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Imran Khan’s party could be banned due to violent riots

PTI party workers vandalized a dozen military installations. (To file)


Pakistan’s Defense Minister Khawaja Asif said on Wednesday the government was considering a possible ban on Imran Khan’s Pakistan Tehreek-e-Insaf party following attacks by its supporters on military installations following the arrest of the leader. former Prime Minister.

On May 9, violent protests erupted after Khan, 70, was arrested by paramilitary Rangers.

Members of his party vandalized a dozen military installations, including the corps commander’s house in Lahore, Mianwali air base and the ISI building in Faisalabad. The army headquarters in Rawalpindi was also attacked by mobs for the first time. Police put the death toll in violent clashes at 10.

Speaking to the media here, Khawaja Asif said Imran Khan was still reluctant to condemn his supporters’ attacks on military and civilian installations.

“A decision (to ban PTI) has not yet been made, but a review is surely underway,” he told reporters.

He, however, said the issue would be sent back to parliament for approval if the government finally decides to ban the former ruling party.

The minister said the former prime minister saw the military as his adversary. “His (Khan’s) whole policy was carried out in the bosom of the military and today he suddenly decided to oppose it,” Khawaja Asif said.

The minister said Imran Khan’s own leaders who had left the party were saying the same thing. “Everything I say is said by everyone who leaves PTI,” he said. “They said it all happened with the planning. In fact, they were facilitated.” He also criticized Khan for failing to condemn attacks on military installations.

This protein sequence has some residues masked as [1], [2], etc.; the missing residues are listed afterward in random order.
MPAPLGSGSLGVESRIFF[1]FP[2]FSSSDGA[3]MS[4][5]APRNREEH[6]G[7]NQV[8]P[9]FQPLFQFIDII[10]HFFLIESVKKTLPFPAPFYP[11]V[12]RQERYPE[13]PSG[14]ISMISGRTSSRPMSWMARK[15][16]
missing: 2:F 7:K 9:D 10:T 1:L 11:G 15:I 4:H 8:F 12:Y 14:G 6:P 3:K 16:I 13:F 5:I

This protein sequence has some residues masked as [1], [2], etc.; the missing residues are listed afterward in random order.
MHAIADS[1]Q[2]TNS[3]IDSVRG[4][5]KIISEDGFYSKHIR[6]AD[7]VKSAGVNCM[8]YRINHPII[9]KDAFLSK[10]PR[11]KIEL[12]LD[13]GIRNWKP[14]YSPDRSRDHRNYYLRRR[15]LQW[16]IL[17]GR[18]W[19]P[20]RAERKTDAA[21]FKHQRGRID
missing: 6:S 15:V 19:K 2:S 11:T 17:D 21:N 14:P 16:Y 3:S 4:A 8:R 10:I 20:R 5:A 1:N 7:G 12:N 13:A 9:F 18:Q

“So far he (Imran) has not condemned [the violence] in clear terms. He said he didn’t know he was [in custody]. He had his phone […] he reiterated that this reaction was expected and will happen again if arrested,” Asif said.

Khawaja Asif claimed that the vandalism of military installations across the country on May 9 were “coordinated attacks” planned by Imran Khan.

“There’s a lot of evidence and their people are thinking they were told about it beforehand,” he said. “I feel like his year-long struggle…all his plans fell through and this was his last action against the armed forces.” The minister said Mr Khan’s party challenged the founding of the state by “challenging the defense installations” on May 9.

“Is there a crime that was not committed on May 9? The ISI office was attacked, they tried to enter the cantonment of Sialkot but this attack was repelled… they also burned down the house of the corps commander in Lahore,” he said.

However, the head of the PTI, lawyer Ali Zafar, said the party would challenge the ban in court because a political party cannot be banned. He told the media that when a ban was imposed on Jamaat-i-Islami in the 1960s, it was overturned by then-Chief Justice Alvin Robert Cornelius.

“Efforts were made to ban the Jamaat-i-Islami a long time ago. The Supreme Court said you cannot ban a political party and everyone has the right to form a political party,” Zafar said.

He added that vandalism was an individual act and that “a political party cannot be banned”.

The Minister of Defense also said that the coalition government would take all these measures to prevent others from targeting the armed forces in the future. He also said that May 25 will be celebrated to honor the soldiers killed in the country.

Imran Khan’s party said it would address the nation at 7 p.m. tonight.

Imran Khan was ousted from power in April last year after losing a vote of no confidence in his leadership, which he said was part of a US-led plot targeting him over of its independent foreign policy decisions on Russia, China and Afghanistan.

(Except for the title, this story has not been edited by NDTV staff and is published from a syndicated feed.)


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